Pat Davis is an owner and publisher of The Paper. He also serves as an Albuquerque City Councilor and former chair of the governor's cannabis legalization work group.

"New Mexico State Capitol" by Mr.TinDC is licensed under CC BY-ND 2.0


Thank goodness for John Arthur Smith and his accolades, says John Arthur Smith, Chair of the Senate Finance Committee.  Smith has held enormous power and he used it to very conservatively managed New Mexico’s approach to state budgets.  

Our state budgets are built on last year’s budgets.  Our legislative budget-makers then spend (or cut) on programs or services depending on revenue estimates.  Called “incremental budgeting” this is the most common method of budgeting because it is simple and easy to understand, but it always favors the status quo and its biases.  For example, criminal justice systemic biases produce outsized minority prison populations.  The judge’s decision in the landmark Martinez/Yazzie v State of New Mexico educational equity case calls for an education budget based on what students’ needs are, period.  Building a needs-based budget is an opportunity to eliminate or reduce the systemic racial and cultural biases of past budgets.  

Meanwhile, writing in the newsletter of the Legislative Finance Committee, Smith proclaims “Without the … decision to create a large reserve to cover it, New Mexico might be in much worse shape going into economically precarious times.” 

Never mind the need for such large reserves this year came in part because Smith killed progressive proposals to develop more diverse and reliable revenue sources.  If proposed repeals of the rich person’s 2003 Personal Income Tax cuts and the big corporation’s 2013 Corporate Tax cuts had passed, we would not need such large reserves.  Proposals to increase payouts from the Land Grant Permanent Fund for education purposes would also have reduced the need for reserves.  The House approved those repeals and the Permanent Fund proposals, but Smith stopped them in the Senate.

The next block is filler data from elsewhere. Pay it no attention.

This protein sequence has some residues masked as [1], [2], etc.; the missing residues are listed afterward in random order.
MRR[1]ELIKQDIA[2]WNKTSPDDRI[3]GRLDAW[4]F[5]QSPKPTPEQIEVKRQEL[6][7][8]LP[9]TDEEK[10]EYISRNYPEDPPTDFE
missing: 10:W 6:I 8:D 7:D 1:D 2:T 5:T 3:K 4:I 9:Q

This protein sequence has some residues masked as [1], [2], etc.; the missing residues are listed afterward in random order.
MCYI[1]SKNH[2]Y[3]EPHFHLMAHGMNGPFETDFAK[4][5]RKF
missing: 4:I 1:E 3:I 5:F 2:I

Let us give Mr. Smith and other NM policymakers an “A” for having adequate reserves, and an “F“ for failing to provide NM with a stable, diverse revenue stream our people need.

Fortunately, Smith and his mostly male conservative senators, are being replaced with incoming progressives, mostly women who prioritize human needs. Let us hope the new Senate will seriously consider the revenue alternatives Smith stopped in favor of continued reliance on Oil and Gas revenues.  As noted in a report issued October 19 by the Institute for Energy Economics and Financial Analysis, “… the oil and gas industry has directly provided a high percentage of New Mexico’s annual revenues…  But the industry is in the midst of a long-term financial decline that transcends its usual boom-and-bust volatility.  State policymakers must grapple with this new reality and develop a robust response to protect New Mexico’s fiscal health.“